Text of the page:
DSCSA, 340B among the headliners at the Healthcare Distribution Alliance’s Distribution Management Conference.
As our publisher Mike Hennessy Jr. discusses in his “Publisher’s Note,” I have noticed along my travels that efforts to comply with the 2013 Drug Supply Chain Security Act (DSCSA) has been a top priority among the links that make up the aforementioned supply chain. Perhaps it was great timing that I had the opportunity to attend the Healthcare Distribution Alliance (HDA)’s annual Distribution Management Conference, which was held in Indianapolis in March. This event was special to me, given that it was the first time I’ve covered one of the association’s conferences in person, as opposed to virtually. HDA also considers this one to be its largest supply chain education event.
Although I began to reference this in my show coverage last month, I think it’s worth reminding folks that there were a wide range of topics presented at the conference for attendees to take advantage of—ranging from DSCSA coverage; traceability and serialization standards; environmental, social, and governance (ESG); and a 340B update. The topic of 340B—which was last in my list for no specific reason—featured a session held by Andrew L. Wilson, PharmD, FASHP, McKesson’s VP of 340B solutions. Wilson described how the program’s inception dates back to the early 1990s, when the Veterans Health Care Act of 1992 (VHCA) enacted Section 340B of the Public Health Services Act. In a nutshell, it allows “covered entities” to purchase “covered outpatient drugs” at reduced pricing for dispensing to “eligible patients.”
So what makes a place of business a “covered entity?” One must apply for participation, while also meeting entity-specific requirements that are set out in the statute and interpretive regulations, some of which include, but are not limited to:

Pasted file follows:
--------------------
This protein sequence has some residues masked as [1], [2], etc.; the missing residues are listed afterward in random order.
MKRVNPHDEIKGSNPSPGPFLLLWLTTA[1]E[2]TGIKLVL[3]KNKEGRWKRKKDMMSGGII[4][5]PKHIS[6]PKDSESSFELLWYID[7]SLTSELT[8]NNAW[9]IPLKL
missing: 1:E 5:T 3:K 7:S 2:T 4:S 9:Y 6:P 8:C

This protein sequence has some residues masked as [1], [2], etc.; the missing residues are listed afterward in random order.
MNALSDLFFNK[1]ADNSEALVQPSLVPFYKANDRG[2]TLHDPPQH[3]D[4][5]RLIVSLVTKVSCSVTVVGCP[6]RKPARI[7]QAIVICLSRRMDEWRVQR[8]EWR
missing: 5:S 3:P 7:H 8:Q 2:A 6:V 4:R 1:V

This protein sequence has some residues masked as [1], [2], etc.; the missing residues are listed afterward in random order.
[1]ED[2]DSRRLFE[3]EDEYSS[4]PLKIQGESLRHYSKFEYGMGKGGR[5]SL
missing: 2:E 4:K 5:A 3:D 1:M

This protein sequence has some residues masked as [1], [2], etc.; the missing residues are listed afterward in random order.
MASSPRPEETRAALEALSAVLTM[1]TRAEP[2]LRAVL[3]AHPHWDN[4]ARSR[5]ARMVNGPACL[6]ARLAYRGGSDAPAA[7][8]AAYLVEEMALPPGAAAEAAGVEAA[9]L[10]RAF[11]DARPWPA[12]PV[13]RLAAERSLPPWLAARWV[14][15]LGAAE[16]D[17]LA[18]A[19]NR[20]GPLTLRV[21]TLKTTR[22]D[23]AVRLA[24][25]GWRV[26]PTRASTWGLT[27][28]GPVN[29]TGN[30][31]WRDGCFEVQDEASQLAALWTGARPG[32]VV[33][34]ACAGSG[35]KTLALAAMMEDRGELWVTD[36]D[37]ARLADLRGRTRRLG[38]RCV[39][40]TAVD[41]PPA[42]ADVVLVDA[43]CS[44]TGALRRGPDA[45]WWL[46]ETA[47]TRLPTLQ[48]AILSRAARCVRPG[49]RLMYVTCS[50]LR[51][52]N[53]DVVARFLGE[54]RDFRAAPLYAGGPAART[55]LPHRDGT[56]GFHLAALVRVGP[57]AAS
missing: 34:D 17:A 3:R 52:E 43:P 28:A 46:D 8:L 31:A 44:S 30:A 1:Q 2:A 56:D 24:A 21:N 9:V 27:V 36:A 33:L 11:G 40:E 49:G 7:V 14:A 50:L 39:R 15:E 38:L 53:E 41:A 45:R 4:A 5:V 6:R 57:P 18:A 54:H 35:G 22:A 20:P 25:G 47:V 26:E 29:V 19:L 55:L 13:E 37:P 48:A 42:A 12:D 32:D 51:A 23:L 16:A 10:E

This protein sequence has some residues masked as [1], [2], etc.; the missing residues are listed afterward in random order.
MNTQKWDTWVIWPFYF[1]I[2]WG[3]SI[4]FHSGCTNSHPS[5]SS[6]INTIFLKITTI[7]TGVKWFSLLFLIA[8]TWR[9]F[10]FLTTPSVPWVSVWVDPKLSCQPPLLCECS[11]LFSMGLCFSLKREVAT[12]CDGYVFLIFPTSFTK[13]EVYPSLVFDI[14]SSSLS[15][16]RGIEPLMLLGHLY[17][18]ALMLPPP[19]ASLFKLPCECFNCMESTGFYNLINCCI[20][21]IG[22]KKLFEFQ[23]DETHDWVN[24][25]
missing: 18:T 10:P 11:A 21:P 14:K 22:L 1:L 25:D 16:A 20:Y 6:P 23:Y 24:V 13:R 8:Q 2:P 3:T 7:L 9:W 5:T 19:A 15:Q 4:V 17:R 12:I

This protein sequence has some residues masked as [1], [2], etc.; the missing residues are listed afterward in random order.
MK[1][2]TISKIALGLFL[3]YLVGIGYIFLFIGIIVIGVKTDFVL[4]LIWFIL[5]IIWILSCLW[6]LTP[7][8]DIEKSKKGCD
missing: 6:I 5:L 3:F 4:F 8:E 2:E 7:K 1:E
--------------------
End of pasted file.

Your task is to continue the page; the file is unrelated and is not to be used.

- Being a government-owned or controlled hospital.
- If non-government, a non-profit that has an agreement with a government entity.
- Must be listed on the Health Resources and Services Administration (HRSA) website.
- Cannot divert product to non-patients.
Covered entities must also determine whether they will be using 340B drugs for their Medicaid patients (known as “carve-in”), or if they will be purchasing drugs for their Medicaid patients via other mechanisms (known as a “carve-out”). This is to avoid what Wilson calls a “double-dip,” formally known by HRSA as duplicate discount prohibition.
I would be remiss not to mention that the Pharmaceutical Commerce team also attended Informa’s Patient Assistance & Access Programs (PAP) show last month in Philadelphia. We took advantage of the opportunity to attend a plethora of educational seminars at our disposal—with topics ranging from “improving the patient/HCP experience while reducing overall operating costs,” to “taking a digital approach to solving the fragmented support service experience.”
The team also conducted several video interviews with SMEs in the space. We look forward to sharing this content with you all very soon.
Nicholas Saraceno is Pharmaceutical Commerce’s Editor. He can be reached at email@example.com.